Nephrolithiasis is a result of formation and retention of crystals within the kidneys. The driving force behind crystal formation is urinary supersaturation with respect to the stone-forming salts, which means that crystals form when the concentrations of participating ions are higher than the thermodynamic solubility for that salt. Levels of supersaturation are kept low and under control by proper functioning of a variety of cells including those that line the renal tubules. It is our hypothesis that crystal deposition, i.e., formation and retention in the kidneys, is a result of impaired cellular function, which may be intrinsic and inherent or triggered by external stimuli and challenges. Cellular impairment or dysfunction affects the supersaturation, by influencing the excretion of participating ions such as calcium, oxalate and citrate and causing hypercalciuria, hyperoxaluria or hypocitraturia. The production and excretion of macromolecular promoters and inhibitors of crystallization is also dependent upon proper functioning of the renal epithelial cells. Insufficient or ineffective crystallization modulators such as osteopontin, Tamm-Horsfall protein, bikunin, etc. are most likely produced by the impaired cells.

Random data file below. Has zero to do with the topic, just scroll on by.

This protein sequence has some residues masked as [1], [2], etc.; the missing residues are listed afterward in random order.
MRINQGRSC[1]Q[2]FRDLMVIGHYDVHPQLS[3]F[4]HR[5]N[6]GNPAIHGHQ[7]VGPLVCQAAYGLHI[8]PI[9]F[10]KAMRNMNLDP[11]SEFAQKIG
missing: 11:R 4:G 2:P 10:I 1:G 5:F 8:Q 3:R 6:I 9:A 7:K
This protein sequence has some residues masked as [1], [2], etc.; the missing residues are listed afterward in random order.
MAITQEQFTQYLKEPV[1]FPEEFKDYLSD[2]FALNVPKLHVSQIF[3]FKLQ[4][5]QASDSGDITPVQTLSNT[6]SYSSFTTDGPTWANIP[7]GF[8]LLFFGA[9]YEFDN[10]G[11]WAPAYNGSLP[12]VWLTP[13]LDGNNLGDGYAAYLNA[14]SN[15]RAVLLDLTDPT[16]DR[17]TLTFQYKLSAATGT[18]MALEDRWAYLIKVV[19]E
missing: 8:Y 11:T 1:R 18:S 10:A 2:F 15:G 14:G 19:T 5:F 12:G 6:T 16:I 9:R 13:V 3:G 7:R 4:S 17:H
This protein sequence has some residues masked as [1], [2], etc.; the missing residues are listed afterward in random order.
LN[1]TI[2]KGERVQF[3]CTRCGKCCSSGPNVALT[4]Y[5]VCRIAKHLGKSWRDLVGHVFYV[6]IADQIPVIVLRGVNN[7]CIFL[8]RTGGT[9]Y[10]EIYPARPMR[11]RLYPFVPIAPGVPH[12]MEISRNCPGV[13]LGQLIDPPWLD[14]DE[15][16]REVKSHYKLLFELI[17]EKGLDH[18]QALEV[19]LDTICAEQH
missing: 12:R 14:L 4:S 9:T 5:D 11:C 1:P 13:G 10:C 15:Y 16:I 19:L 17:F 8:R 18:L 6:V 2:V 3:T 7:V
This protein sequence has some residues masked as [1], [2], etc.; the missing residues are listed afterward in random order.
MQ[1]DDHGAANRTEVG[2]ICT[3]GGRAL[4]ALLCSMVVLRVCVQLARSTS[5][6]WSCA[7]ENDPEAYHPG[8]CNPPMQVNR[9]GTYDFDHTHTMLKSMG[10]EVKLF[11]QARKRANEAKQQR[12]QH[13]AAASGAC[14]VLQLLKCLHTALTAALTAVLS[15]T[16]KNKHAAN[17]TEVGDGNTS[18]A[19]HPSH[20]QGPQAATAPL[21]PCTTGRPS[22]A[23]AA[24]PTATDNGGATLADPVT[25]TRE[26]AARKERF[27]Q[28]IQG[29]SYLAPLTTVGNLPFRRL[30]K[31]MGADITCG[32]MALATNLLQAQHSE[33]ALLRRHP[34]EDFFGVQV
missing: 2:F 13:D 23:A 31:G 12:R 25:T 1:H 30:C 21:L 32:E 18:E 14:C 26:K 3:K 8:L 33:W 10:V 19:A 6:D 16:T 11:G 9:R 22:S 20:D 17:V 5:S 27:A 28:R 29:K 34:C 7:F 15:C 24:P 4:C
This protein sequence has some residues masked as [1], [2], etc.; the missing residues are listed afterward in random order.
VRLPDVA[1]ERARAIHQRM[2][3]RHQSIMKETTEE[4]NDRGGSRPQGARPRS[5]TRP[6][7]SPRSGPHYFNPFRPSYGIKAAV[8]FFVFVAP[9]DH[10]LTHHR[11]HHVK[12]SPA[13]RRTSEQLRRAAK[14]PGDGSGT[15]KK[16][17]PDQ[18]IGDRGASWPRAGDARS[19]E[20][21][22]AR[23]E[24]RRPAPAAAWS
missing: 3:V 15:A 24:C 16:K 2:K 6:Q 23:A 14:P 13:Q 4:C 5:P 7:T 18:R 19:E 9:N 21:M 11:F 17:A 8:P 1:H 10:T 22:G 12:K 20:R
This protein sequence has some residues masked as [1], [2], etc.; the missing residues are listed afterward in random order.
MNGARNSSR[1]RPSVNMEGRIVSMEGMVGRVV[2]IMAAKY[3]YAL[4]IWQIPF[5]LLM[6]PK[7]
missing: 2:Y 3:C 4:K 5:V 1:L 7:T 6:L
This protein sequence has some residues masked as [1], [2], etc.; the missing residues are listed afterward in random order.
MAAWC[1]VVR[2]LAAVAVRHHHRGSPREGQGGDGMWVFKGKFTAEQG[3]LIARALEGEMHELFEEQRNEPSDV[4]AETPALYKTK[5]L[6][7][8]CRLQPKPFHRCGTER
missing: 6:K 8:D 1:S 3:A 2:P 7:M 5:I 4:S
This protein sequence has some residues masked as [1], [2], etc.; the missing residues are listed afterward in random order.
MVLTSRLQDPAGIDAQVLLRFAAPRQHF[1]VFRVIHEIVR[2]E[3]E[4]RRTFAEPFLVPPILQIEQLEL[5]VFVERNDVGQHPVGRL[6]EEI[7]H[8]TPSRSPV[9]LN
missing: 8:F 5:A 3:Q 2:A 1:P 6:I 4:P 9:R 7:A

- Calcium oxalate
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